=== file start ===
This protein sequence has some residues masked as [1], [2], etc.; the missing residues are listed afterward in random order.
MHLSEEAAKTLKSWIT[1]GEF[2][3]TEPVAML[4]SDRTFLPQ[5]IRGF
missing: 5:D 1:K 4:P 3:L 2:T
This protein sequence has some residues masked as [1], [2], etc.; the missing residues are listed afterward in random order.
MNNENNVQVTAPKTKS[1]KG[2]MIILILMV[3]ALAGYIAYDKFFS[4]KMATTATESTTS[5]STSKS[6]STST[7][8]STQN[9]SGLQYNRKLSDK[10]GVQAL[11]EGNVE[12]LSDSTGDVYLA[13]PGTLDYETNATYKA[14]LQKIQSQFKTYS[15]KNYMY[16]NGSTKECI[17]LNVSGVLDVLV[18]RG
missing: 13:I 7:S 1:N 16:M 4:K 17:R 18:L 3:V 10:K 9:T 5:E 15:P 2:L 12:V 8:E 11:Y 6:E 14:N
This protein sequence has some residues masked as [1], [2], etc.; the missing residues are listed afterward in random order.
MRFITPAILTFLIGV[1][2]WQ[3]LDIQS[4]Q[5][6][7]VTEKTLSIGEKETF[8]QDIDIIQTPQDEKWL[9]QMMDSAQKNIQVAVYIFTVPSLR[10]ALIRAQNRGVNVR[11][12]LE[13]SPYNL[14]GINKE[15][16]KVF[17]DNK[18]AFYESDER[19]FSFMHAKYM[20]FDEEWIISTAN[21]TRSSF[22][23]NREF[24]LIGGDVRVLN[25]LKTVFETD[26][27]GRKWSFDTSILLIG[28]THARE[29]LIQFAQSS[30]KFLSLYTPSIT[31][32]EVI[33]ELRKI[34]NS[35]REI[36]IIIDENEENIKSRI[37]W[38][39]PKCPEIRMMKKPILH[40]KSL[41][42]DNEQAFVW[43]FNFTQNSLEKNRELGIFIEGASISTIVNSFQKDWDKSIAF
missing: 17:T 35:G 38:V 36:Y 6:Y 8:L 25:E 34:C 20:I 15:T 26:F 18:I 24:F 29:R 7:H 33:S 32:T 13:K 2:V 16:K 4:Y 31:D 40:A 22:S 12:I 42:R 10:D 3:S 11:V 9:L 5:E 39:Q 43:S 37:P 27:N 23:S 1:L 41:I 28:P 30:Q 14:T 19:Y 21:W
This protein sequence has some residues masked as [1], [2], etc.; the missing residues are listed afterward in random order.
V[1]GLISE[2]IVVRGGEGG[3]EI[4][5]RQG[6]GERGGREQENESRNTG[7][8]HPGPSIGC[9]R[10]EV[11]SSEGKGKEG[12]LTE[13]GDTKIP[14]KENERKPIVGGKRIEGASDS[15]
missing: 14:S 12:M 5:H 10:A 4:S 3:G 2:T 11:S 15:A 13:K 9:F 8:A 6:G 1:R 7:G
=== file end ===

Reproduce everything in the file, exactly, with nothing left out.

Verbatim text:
This protein sequence has some residues masked as [1], [2], etc.; the missing residues are listed afterward in random order.
MHLSEEAAKTLKSWIT[1]GEF[2][3]TEPVAML[4]SDRTFLPQ[5]IRGF
missing: 5:D 1:K 4:P 3:L 2:T
This protein sequence has some residues masked as [1], [2], etc.; the missing residues are listed afterward in random order.
MNNENNVQVTAPKTKS[1]KG[2]MIILILMV[3]ALAGYIAYDKFFS[4]KMATTATESTTS[5]STSKS[6]STST[7][8]STQN[9]SGLQYNRKLSDK[10]GVQAL[11]EGNVE[12]LSDSTGDVYLA[13]PGTLDYETNATYKA[14]LQKIQSQFKTYS[15]KNYMY[16]NGSTKECI[17]LNVSGVLDVLV[18]RG
missing: 13:I 7:S 1:N 16:M 4:K 17:R 18:L 3:V 10:K 9:T 5:E 15:P 2:L 12:V 8:E 11:Y 6:E 14:N
This protein sequence has some residues masked as [1], [2], etc.; the missing residues are listed afterward in random order.
MRFITPAILTFLIGV[1][2]WQ[3]LDIQS[4]Q[5][6][7]VTEKTLSIGEKETF[8]QDIDIIQTPQDEKWL[9]QMMDSAQKNIQVAVYIFTVPSLR[10]ALIRAQNRGVNVR[11][12]LE[13]SPYNL[14]GINKE[15][16]KVF[17]DNK[18]AFYESDER[19]FSFMHAKYM[20]FDEEWIISTAN[21]TRSSF[22][23]NREF[24]LIGGDVRVLN[25]LKTVFETD[26][27]GRKWSFDTSILLIG[28]THARE[29]LIQFAQSS[30]KFLSLYTPSIT[31][32]EVI[33]ELRKI[34]NS[35]REI[36]IIIDENEENIKSRI[37]W[38][39]PKCPEIRMMKKPILH[40]KSL[41][42]DNEQAFVW[43]FNFTQNSLEKNRELGIFIEGASISTIVNSFQKDWDKSIAF
missing: 17:T 35:G 38:V 36:Y 6:Y 8:L 25:E 34:C 20:I 15:T 26:F 18:I 24:F 29:R 7:H 33:S 32:T 13:K 2:V 16:K 4:Y 31:D 40:A 22:S 12:I 42:R 10:D 3:S 11:V 9:L 5:E 39:Q 43:S 37:P 27:N 23:S 1:L 41:I 28:P 30:Q 14:T 19:Y 21:W
This protein sequence has some residues masked as [1], [2], etc.; the missing residues are listed afterward in random order.
V[1]GLISE[2]IVVRGGEGG[3]EI[4][5]RQG[6]GERGGREQENESRNTG[7][8]HPGPSIGC[9]R[10]EV[11]SSEGKGKEG[12]LTE[13]GDTKIP[14]KENERKPIVGGKRIEGASDS[15]
missing: 14:S 12:M 5:H 10:A 4:S 3:G 2:T 11:S 15:A 13:K 9:F 8:A 6:G 1:R 7:G